“Where are we going?” I asked, out of breath, stumbling a little in the dark.

“As far from here as possible,” he responded, pushing me forward with his hands. “And through here,” he suddenly turned right and took the lead. I struggled to keep up with him.


The passageway was dark and narrow, there was barely enough room for us to face forward between the cool stone walls. At one point we had taken stairs leading downwards, so I assumed we were somewhere underneath the castle. I was still unsure why we had to make this escape, but as long as Kiran kept his promise, I would keep mine and follow Amory without question.

“Stop,” Amory whispered fiercely, pressing his body against the wall and thrust out his arm, forcing me to do the same.

We were quiet, both afraid of the unknown. The only sound I could hear was my own frantic breathing; I wiped the sweat from my brow, pushing my long hair behind my ears. Amory also breathed heavily, but I had been surprised at his level of fitness. He was awfully spry for someone of his age.

“Eden,” he said softly, but gravely. “I need you to turn off your magic completely. I need you to repress it like you did before you knew what it was. Hold your magic in until we are safe. Can you do that?” he turned his head to give me a serious stare and I nodded my reply.

I pushed the magic down, making it dissolve completely from my veins. I was suddenly tired and sluggish. I hadn’t realized how much the magic had kept me going; but after several days of no sleep and extenuating travel circumstances, any normal human would have been delirious by now.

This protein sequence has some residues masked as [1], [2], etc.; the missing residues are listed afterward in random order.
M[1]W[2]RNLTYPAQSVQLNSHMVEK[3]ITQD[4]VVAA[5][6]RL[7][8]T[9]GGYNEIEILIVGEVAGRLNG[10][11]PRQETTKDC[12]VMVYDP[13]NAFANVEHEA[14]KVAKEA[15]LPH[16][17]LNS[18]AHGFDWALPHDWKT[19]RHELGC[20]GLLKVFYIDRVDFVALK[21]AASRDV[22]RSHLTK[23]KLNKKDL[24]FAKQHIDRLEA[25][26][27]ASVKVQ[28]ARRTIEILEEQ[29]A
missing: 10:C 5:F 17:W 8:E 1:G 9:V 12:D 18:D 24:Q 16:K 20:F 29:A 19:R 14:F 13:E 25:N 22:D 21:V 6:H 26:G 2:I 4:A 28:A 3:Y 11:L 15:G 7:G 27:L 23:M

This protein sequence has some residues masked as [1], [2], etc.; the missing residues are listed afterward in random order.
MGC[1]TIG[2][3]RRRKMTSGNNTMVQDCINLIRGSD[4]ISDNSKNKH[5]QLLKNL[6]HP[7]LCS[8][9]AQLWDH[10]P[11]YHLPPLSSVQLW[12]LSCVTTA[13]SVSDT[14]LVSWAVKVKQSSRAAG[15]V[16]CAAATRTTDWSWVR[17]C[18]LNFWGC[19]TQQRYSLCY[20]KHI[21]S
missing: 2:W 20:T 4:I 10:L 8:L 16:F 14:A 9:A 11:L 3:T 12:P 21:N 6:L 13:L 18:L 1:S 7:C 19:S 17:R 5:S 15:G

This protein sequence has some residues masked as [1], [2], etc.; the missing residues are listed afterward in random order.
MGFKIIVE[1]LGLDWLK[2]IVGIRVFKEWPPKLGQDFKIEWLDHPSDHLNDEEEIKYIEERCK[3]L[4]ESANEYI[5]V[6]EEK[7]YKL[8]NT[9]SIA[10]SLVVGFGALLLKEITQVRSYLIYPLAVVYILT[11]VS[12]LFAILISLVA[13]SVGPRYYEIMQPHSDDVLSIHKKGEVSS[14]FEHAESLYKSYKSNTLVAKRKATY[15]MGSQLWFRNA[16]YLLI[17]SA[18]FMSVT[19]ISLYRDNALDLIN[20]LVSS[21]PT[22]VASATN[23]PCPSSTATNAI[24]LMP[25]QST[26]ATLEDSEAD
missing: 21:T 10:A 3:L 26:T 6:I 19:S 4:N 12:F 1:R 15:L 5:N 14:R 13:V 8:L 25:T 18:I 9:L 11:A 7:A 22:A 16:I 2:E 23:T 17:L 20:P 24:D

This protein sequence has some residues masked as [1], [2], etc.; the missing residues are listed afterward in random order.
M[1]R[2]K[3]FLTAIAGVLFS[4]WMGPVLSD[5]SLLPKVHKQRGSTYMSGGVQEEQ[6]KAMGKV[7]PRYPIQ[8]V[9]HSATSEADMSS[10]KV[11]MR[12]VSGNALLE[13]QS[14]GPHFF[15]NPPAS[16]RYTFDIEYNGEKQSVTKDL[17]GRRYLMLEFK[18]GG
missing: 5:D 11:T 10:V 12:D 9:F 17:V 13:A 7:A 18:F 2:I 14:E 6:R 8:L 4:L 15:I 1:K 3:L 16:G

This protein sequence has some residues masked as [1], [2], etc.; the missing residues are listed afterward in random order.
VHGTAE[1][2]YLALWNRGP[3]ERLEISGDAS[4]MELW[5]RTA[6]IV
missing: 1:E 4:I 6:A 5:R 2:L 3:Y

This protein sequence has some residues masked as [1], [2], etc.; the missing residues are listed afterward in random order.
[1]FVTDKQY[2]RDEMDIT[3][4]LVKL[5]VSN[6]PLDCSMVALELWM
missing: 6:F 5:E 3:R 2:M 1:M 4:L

At our stilled position and with our backs pushed heavily against the cool stone, the exhaustion began to take over. My knees became weak and without my permission my body started to slide down the rock wall towards the uneven floor. Amory pulled my exhausted body back into a standing position by the arm and shook me roughly.

“We have to keep going. Will you make it?” he asked, forcing me to look into his eyes by gripping the sides of my head firmly.

“I can make it,” I mumbled weakly, not sure if it was possible, but determined to try. I shook my head feebly, trying to wake myself up.

“Think of Lilly,” Amory coaxed, “Think of Kiran,” he finally had my attention and I brought my body into a strong standing position.

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“Let’s go,” I said with more energy.

Amory grabbed my wrist and pulled me along behind him. We ran, half stumbled in the darkness through the cool corridors. I never heard another footstep or sound other than ours, but I had no doubt that we were being hunted. I kept up with Amory the best I could; with my magic gone, normal, human adrenaline was forced to take over.

Suddenly we were faced with a dead end. The hallway had narrowed considerably and then came to a point where the two parallel walls met. I wondered what we were going to do now.